Monday, April 20, 2015

Patti Smith inducts Lou Reed into the Rock'n'Roll Hall of Fame

Review: "Wolf Hall" Parts I and II‏

History was forever changed by the reign of King Henry VIII (1491-1547). The six-time married monarch broke from the Roman Catholic church, defying threats of ex-communication from the pope and the authority of the Vatican, to establish the Church of England with the monarch as its head.

The historical legacy of this schism has been profound. In the centuries since, Catholicism and Protestantism have divided the Christian faith, sometimes coexisting peacefully, sometimes leading to violence (like in Northern Ireland), but never easily. Without this split, the history of our own country would be very different. After all, our 18th century Founding Fathers were all fiercely Protestant and it wasn't until the waves of late 19th/early 20th century Irish and Italian immigration that Catholicism even became a presence in the USA. It took more than 170 years for the USA to elect a Catholic president (John F. Kennedy) and we haven't elected one since (although we do currently have a Catholic Vice-President, Joe Biden). In Britain, the schism is much more acute: until just a couple of years ago, it was illegal for the British monarch to marry a Catholic (he or she could marry a Muslim, a Jew, a Wiccan, a Mormon, a Scientolgist, whatever, but not an RC).  Most of Europe is still Catholic to this day but Britain is the country that got away. And all because of Henry VIII.

"Wolf Hall" consists of two plays, based on the Man Booker Prize-winning historical novels by Hilary Mantel. The plays and books tell the story of how Henry VIII, whose Spanish wife Catherine of Aragon had been unable to give him a male heir and was getting past child bearing age, decided to divorce his wife and marry the much younger Anne Boleyn. Problem: only the pope could grant the king's divorce (really, an annulment) but the pope did not want to anger the powerful Spanish monarch and therefore denied the king's request. Frustrated and embarrassed at the limits of his own power, King Henry did the unthinkable:  he defied the pope. He broke with Rome. He gave himself a divorce. He married Anne Boleyn and then, when she too fails to give him a son, cut off her head.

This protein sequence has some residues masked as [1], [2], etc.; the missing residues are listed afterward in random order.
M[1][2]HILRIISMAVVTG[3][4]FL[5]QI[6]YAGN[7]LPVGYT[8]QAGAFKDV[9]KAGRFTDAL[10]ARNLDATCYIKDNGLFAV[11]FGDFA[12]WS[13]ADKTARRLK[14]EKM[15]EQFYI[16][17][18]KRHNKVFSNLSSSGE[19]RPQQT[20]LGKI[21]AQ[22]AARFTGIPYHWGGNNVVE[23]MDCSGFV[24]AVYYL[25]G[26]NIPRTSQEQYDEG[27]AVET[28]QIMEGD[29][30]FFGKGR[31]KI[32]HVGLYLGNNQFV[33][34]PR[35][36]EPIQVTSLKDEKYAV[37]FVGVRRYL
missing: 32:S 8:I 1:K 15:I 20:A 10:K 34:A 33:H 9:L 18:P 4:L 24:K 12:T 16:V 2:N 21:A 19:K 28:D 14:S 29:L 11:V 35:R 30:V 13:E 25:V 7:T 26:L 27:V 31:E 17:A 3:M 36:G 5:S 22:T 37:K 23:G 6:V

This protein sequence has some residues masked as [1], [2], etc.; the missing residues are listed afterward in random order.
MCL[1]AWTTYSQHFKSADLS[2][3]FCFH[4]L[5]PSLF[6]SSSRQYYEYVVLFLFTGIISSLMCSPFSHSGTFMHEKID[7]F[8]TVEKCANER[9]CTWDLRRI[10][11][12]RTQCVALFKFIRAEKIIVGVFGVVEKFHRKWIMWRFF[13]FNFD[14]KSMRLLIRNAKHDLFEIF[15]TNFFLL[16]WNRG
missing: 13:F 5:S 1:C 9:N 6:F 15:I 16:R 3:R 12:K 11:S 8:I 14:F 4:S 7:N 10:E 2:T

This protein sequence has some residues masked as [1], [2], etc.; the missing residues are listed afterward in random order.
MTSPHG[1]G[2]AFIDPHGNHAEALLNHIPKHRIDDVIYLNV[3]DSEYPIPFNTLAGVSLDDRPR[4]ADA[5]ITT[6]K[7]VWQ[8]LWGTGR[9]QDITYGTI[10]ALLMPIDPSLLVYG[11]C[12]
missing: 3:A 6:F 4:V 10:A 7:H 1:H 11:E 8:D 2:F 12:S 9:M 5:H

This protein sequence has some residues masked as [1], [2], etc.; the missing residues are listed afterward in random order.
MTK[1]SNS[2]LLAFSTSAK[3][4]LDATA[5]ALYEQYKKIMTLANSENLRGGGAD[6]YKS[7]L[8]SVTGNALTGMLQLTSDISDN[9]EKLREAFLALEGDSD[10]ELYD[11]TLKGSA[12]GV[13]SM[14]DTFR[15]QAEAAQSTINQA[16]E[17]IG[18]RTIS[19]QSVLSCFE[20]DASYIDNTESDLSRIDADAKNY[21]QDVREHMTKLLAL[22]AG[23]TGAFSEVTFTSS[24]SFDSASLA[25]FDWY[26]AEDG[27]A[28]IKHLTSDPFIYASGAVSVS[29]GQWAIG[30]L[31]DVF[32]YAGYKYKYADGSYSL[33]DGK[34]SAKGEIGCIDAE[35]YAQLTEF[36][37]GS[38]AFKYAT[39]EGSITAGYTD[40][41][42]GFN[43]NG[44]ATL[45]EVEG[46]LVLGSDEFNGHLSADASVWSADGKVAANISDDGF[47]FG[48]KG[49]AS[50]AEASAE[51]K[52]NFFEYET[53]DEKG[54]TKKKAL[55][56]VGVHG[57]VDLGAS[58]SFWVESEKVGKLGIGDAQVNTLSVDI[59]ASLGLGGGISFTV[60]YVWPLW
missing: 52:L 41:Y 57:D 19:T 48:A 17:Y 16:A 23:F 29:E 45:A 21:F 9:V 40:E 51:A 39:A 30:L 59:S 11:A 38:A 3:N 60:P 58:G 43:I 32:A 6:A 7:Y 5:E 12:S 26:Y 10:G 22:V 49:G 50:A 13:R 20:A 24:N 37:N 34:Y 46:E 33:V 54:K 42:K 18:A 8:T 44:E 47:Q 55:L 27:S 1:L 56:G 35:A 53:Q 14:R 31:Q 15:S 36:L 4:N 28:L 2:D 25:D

Naturally, it was a lot more complicated than this, which is why the two plays together take up about six hours. Plots within plots, the vagaries of politics and personalities, the competition and balance of national, religious, and family interests, were interwoven in the historic schism that defines Europe, Christianity, and the world today.

Most importantly, while Henry VIII is remembered as the horny, tyrannical, pre-nup requiring monarch who divided Christendom, it was his chief counselor, Thomas Cromwell, who actually masterminded and piloted the direction of these historical events. He was the power behind the throne, the ghost in the machine (think Karl Rove/Dick Cheney vs. George Bush or Tywin Lannister vs. Joffrey). Cromwell is the main character of "Wolf Hall" and is as fascinating a character as Henry VIII. The son of a blacksmith, a working class kid who, through sheer brilliance and diligence worked his way into becoming Henry VIII's right hand man, Cromwell is a very sympathetic character. He loved his wife, was an amazing father, and served his king and country with absolute loyalty. In fact, he did so to a fault: Cromwell had anyone who defied the authority of the king tortured and killed. He blackmailed people, forced them to give false confessions, and ruined their lives. He did so, he believed, for a good cause -- namely, his king. And, I'm sure in the eyes of many an Englishman then and since, he rightly stood up to the pope. He believed, you might say, in the power of a unity monarchy, that kings should be able to rule and make their decisions 100% without papal interference. But, naturally, the results of the schism led to unpredictable problems, problems which "Wolf Hall" also examine.

This two-part play is a marvel. Performed by the Royal Shakespeare Company at the Winter Garden Theater, it is a masterpiece of acting, staging, and storytelling. There is no real set: instead, it takes place mostly on a bare stage with just a few props, tables and chairs brought in at various intervals. There is also a very interesting use of fire that gives the play a wonderful atmosphere and many of the scenes are interspersed with beautiful dancing, and the costume are absolutely gorgeous.

But it is the British actor Ben Miles as the notorious Cromwell who is what makes these plays a joy. His performance is layered and complex, and the many emotions and thoughts of this complicated man are on full display but are only revealed through the actions of the plot. The writing is such that, just as soon as you you get to like Cromwell, he does something that horrifies you -- and yet you still like him. This is a play of surprises even though the history is well known. It is also, dare I say, a deeply feminist play (after all, it was written by a woman). Cromwell's wife is presented as the only woman who could command him, something the king very often could not do. Catherine of Aragon was a smart, strong woman who did not go quietly. And Anne Boleyn was no mere pawn but someone who ruthlessly destroyed anyone in her way.